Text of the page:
Wednesday, January 31, 2001

Nissan stays put in Sunderland

The recent decision by Nissan Motor Co to keep production of the new Micra supermini in England is to be warmly welcomed.

Carlos Ghosn, Nissan president, also known as "le cost killer", conceded that leveraging £40 million of UK taxpayer's money from the British government had influenced the decision in favour of Sunderland, instead of moving Micra production to France. (Surely a grant or investment not public spending of UK taxpayer's money - ed.)

Ghosn also said Micra component suppliers will be paid in euros following a campaign by Japanese companies calling for Britain to join the Euro.

In reality Nissan was hardly likely to shutter the most efficient car plant in Europe in favour of the French site which was in need of major refurbishment to bring it up to par.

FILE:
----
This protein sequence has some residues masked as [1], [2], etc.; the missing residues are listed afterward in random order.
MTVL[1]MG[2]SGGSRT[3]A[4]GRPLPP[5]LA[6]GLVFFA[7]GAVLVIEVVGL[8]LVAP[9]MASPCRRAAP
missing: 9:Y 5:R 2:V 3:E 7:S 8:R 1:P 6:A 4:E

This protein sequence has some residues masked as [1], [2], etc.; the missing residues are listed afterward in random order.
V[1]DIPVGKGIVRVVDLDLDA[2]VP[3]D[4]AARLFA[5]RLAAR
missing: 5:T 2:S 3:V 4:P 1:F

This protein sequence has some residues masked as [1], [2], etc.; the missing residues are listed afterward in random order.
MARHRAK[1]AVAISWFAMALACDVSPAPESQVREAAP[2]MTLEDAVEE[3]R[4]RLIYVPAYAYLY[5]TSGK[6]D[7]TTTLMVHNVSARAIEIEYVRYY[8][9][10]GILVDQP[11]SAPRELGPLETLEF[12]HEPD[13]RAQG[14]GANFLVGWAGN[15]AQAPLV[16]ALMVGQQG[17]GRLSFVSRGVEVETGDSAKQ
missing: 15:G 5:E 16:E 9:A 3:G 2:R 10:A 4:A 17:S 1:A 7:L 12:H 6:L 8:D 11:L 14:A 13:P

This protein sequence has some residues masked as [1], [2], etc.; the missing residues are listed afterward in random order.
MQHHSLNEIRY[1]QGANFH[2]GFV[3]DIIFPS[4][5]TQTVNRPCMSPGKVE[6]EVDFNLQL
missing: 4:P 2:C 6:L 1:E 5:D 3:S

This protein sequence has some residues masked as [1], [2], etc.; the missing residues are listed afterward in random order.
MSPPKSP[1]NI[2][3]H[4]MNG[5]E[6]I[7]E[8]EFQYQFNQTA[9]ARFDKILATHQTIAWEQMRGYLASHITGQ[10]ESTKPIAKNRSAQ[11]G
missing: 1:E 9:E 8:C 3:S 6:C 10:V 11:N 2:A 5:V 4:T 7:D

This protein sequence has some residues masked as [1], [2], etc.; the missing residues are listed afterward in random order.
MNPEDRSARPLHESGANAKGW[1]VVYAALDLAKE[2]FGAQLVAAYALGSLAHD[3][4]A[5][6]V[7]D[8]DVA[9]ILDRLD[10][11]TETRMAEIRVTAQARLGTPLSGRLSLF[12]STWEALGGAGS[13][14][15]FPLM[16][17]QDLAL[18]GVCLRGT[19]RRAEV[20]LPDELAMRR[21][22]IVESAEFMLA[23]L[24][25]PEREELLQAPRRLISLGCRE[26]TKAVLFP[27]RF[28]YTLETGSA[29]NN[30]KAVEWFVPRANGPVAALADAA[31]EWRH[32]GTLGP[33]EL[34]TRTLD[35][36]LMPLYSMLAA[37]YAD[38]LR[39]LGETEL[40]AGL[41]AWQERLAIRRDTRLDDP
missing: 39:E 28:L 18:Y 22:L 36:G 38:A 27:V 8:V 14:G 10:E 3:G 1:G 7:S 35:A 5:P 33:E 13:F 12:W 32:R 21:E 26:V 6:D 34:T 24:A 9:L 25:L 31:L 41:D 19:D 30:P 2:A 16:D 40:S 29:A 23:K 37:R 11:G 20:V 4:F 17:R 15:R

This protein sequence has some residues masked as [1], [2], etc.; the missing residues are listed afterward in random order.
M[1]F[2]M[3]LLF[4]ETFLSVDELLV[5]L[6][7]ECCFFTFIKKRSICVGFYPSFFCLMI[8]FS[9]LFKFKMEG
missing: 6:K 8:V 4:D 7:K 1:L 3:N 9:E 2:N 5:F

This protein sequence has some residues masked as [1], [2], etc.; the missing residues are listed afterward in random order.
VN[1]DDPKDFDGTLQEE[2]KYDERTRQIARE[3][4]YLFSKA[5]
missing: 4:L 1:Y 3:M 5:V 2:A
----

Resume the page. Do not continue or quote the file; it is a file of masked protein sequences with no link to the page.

The new Nissan Micra due in 2002 is badly needed with the existing retro-look Micra looking increasingly long in the tooth. The Japanese cars on sale in Europe have generally failed to catch the public imagination - with the possible exception of the Toyota Yaris.

Nissan will increase annual UK production from 330,000 to 500,000 when the new vehicle is introduced. With Toyota raising output at their Burnaston, Derbyshire, plant from 170,000 to 220,000 cars a year these increases will go some way to counter GM and Ford closures at Luton and Dagenham.

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